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About Epigraphy

As everybody knows epigraphy is the discipline which deals with the studies on inscriptions, after their correct decipherment and translation. The interpretation of the texts along with their critical examination from the historical and paleographical point of view provides scholars and students with valuable data on the less known or some time unknown features of history.

This epigraphy branch (Arabic and Persian inscriptions ) from different parts of the country and has accessioned, deciphered and listed in the annual reports on indian Epigraphy under a separate Appendix with an exhaustive introduction.

About 2000 Perso-Arabic Inscriptions have been published so far in Epigraphia Indo-Moslemica and Epigraphia Indica - Arabic and persion supplements (EIAPS) from 1907-08 to 1977.

Arabic and Persian Inscriptions (Indian Rulers)/Indian Islamic inscriptions date from the last decade of the 12th century A.D. (to be exact A.H. 587=1192 A.D. when Muhammad Ghori conquered Delhi and established his sultanate there) with the exception of about a dozen or so, bearing earlier dates, found in Haryana, Gujarat and Kerala. Arabic and Persian epigraphs are usually found on sectarian buildings like mosques and tombs or secular edifices like forts, palaces, gateways, tanks, wells, gardens, bridges, sarais and the likes. Certain movable objects like arms, seals, signets, vases, utensils etc also bear inscriptions.

The epigraphs, being the genuine contemporary records, constitute first-hand source material to authenticate already known events of history at the one hand and provide valuable and definite date on various aspects of history of different regions on the other. These records frequently fill up lacuna of unconfirmed gaps in our knowledge of India's past. They correct wrong statements, supply correct dates of events, corroborate or contradict statements of historians, provide accurate spellings of names and places. They provide data for the local history and political status of a particular region at a given time.

Inscriptions also provide information regarding literary trends in a particular region, inter action among different sections of the society, socio-economic history of a particular country in a particular time bracket. They also furnish data for history of repairs, extension or addition to monuments of various discription.

In Arabic, Persian and lately Urdu inscriptions of India, the prominent dynasties represented are the Mamluks(or popularly called Slaves), Khaljis, Tughluqs, Sayyids, Lodis, Mughals and Surs at the centre, and among the regional dynasties Sultans of Bengal, Gujarat, Kashmir, Malwa and Mysore; Bahmanis of Gulbarga, Sharqis of Jaunpur, Adil Shahis of Bijapur, Nizam Shahis of Ahmadangar, Qutb Shahis of Golconda, Faruqis of Khandesh, Asaf Jahis of Hyderabad, Nawwabs of Arcot, Awadh and Murshidabad, Bhonslas of Nagpur, Gaikwads of Baroda, Holkars of Indore, Marathas of Tanjore, Sindhiyas of Gwalior and the Rohillas.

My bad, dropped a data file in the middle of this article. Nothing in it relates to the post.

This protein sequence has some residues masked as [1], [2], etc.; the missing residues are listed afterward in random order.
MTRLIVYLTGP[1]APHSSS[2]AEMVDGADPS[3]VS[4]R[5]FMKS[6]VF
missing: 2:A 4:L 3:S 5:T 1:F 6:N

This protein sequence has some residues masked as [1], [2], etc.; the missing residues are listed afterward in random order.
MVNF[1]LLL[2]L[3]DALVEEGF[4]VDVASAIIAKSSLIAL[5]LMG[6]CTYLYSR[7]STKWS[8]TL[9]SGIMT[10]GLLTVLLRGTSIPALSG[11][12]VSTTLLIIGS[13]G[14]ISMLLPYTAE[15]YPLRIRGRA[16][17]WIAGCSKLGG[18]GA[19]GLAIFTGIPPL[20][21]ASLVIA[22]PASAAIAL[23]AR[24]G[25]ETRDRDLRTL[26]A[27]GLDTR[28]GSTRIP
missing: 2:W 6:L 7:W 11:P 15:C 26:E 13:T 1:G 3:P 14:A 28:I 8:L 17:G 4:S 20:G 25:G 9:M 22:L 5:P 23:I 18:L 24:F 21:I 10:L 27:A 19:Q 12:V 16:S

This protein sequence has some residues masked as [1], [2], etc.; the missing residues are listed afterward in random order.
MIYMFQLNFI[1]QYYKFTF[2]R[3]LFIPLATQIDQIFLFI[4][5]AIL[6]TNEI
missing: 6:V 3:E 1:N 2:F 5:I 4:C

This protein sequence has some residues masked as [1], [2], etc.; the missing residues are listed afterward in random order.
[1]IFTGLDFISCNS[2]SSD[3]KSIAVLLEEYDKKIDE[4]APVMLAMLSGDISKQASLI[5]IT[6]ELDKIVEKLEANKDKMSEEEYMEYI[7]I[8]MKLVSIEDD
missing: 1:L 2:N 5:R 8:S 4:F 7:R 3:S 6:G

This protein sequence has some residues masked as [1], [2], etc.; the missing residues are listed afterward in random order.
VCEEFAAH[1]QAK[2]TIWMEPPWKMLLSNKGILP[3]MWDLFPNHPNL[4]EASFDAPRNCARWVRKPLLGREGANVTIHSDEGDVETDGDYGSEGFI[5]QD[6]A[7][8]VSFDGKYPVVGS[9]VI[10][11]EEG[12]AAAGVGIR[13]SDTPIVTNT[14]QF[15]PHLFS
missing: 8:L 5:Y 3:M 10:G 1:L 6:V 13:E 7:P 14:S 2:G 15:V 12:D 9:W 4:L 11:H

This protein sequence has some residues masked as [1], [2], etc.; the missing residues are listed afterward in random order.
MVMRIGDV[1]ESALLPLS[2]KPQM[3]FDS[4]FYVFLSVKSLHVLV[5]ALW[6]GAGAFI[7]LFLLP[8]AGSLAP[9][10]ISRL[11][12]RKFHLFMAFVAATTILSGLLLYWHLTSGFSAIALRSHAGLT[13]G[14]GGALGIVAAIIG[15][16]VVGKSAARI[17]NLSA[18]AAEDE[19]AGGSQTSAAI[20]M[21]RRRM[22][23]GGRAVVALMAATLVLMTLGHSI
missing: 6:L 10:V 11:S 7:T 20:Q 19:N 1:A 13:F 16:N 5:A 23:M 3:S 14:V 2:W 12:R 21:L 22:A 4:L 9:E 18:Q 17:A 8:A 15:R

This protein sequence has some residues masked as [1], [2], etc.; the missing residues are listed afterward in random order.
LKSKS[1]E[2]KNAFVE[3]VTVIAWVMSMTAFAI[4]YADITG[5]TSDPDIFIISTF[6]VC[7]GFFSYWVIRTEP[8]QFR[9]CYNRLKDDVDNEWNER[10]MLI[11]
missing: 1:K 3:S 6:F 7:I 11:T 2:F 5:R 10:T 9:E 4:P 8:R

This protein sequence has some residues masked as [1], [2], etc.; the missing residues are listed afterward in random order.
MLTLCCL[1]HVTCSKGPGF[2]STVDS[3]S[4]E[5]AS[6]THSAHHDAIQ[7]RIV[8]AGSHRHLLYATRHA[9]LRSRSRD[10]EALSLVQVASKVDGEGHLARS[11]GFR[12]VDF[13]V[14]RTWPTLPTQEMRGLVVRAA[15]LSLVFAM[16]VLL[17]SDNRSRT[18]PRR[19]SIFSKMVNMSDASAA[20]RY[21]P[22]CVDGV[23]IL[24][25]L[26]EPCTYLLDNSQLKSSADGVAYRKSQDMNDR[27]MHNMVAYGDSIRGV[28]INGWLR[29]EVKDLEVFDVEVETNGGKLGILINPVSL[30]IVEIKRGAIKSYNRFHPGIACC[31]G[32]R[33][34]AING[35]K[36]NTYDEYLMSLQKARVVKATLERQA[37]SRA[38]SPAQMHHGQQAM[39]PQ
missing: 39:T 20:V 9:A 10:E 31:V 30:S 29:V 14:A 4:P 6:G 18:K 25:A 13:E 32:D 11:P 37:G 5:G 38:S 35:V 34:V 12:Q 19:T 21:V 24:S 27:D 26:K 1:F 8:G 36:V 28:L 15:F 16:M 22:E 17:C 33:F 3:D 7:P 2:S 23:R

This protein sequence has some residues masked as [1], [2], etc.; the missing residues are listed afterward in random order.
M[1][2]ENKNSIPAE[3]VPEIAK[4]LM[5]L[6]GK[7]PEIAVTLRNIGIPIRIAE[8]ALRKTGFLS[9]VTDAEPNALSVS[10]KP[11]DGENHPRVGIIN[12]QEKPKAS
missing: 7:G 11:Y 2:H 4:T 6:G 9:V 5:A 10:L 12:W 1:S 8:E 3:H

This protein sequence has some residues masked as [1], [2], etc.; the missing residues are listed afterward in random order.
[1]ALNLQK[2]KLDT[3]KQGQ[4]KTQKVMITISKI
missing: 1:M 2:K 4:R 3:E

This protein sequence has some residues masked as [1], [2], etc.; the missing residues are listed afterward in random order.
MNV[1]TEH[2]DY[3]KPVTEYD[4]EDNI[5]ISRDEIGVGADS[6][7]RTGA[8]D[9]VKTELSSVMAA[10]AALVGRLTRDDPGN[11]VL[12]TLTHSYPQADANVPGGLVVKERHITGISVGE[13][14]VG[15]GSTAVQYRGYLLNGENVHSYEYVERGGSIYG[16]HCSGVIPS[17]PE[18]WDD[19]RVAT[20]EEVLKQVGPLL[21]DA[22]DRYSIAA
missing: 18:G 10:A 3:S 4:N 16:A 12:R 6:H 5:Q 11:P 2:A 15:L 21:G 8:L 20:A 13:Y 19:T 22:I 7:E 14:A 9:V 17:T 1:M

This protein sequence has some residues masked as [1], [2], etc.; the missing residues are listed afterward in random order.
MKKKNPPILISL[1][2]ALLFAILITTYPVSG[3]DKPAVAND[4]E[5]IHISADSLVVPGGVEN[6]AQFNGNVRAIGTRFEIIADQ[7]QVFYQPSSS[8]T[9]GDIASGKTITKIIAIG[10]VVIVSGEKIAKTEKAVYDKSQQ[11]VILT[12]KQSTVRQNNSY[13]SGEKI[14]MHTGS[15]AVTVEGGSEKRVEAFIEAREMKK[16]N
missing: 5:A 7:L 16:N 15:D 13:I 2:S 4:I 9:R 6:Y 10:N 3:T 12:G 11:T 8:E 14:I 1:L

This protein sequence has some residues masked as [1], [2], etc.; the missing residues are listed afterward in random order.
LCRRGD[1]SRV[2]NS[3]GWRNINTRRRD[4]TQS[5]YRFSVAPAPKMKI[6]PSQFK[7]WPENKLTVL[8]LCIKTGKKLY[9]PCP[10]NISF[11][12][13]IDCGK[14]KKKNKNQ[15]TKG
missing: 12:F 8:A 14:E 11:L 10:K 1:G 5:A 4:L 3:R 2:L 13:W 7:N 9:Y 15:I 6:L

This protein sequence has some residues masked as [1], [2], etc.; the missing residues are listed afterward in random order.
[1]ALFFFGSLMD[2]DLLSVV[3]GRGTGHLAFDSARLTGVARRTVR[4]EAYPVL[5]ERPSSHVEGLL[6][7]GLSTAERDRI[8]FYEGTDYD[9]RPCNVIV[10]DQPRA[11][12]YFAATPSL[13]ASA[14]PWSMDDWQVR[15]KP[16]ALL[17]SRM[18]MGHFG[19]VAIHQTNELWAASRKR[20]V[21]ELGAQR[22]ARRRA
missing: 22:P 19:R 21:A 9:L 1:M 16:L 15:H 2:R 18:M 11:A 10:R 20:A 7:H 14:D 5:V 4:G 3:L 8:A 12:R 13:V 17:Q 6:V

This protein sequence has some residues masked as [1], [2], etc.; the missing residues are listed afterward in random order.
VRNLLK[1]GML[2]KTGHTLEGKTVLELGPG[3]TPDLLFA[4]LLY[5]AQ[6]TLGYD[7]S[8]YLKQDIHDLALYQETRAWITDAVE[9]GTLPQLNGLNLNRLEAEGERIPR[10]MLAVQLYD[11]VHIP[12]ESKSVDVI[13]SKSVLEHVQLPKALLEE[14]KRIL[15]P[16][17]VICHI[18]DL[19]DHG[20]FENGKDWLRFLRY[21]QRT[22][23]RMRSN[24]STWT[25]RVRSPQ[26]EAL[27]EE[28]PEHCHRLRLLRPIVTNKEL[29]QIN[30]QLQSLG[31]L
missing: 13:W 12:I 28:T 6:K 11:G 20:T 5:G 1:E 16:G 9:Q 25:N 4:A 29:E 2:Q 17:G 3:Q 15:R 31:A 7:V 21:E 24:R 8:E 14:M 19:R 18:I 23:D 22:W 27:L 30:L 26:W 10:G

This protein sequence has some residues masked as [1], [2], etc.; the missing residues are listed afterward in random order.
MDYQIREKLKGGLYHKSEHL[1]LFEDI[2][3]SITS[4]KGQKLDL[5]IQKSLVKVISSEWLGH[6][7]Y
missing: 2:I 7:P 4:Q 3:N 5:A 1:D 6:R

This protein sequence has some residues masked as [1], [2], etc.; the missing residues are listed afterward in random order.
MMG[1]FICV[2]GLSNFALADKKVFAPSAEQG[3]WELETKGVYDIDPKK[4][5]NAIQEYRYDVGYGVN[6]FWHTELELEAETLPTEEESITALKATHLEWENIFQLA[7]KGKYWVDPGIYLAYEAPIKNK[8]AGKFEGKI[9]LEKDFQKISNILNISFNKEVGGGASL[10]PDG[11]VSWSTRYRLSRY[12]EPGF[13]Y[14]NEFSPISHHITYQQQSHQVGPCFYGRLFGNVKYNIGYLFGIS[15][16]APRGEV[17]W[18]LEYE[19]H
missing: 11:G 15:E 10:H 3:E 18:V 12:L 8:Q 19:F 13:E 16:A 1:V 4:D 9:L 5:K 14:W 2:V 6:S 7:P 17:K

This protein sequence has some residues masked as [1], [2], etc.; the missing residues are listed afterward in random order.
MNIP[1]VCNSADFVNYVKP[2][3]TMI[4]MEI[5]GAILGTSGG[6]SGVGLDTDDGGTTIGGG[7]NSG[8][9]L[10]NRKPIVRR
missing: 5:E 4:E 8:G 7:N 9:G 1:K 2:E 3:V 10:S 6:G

Arabic, Persian (and lately Urdu inscriptions) are dated in the Hijri era. It is a well known fact that this Islamic era started with the historic event of Migration of Prophet Muhammad from Mecca to Medina in 622 A.D. The word hijrat in Arabic means migration so the era has been named after this very word. The names of the months and week days are of Arabic calendar. In many inscriptions and coins we get dates given also in ragnal years (i.e. year of accession on the throne).

There is no doubt that the language of the epigraphs of the early Sultanate period was Arabic, but majority of the inscriptions are found in Persian in view of the fact that it was the official language of various kingdoms. When mighty Mughals came, they mainly used Persian for all academic and administrative activities, epigraphs, coins, farmans, letters etc. The later Mughals, at the centre witnessed autonomy of many regional principalities who also, under their chiefs, continued Persian as the official language. Later on, when Urdu language appeared on the scene, its existence was also recorded in inscriptions.

Apart from Arabic, Persian and Urdu inscriptions, there are bilingual and trilingual inscriptions i.e. Arabic with regional languages like Gujarati, Bengali, Tamil and Malayalam and Persian with provincial languages like Kannada, Telugu, Oriya, Tamil, Gujarati and Marathi. Arabic and Persian have been used with other languages namely Sanskrit, Hindi, English, Portuguese etc. There are trilingual inscriptions with combination of Arabic & Persian with Urdu or any other language. We get quadrilingual epigraphs also.

Arabic and Persian inscriptions in India, like their counter parts in other countries, are the best known source, depicting the history and evolution of the art of Islamic Calligraphy. Beautifully calligraphed panels and bands constitute the most important decorative element in Indian Islamic Architecture. The best examples of this applied art are Qutb Minar at New Delhi, Adina Mosque at Pandua (Bengal), Atala Masjid at Jaunpur, Jami Mosques at Ahmadabad (Gujarat), Golconda and Hyderabad, Akbar's tomb at Sikandara, Ibrahim Rauda at Bijapur, Taj Mahal at Agra and Jami Masjid at Old Delhi(Shahjahanabad).

Arabic and Persian epigraphs are found executed in different popular scripts or styles of Islamic Calligraphy viz., Kufi, Naskh, Thulth, Riqa and Nastaliq. India can boast of adding a new style to the Islamic Calligraphy in the 14th century, which is known, among the art historians, as Bihar style. The decorative Bengal style is nothing but an addition to the varieties of monumental Thulth style in India.

Since its inception, the Epigraphy Branch at Nagpur has so far copied nearly 15,000 Arabic, Persian and Urdu inscriptions which include unilingual, bilingual, trilingual and quadrilingual inscriptions.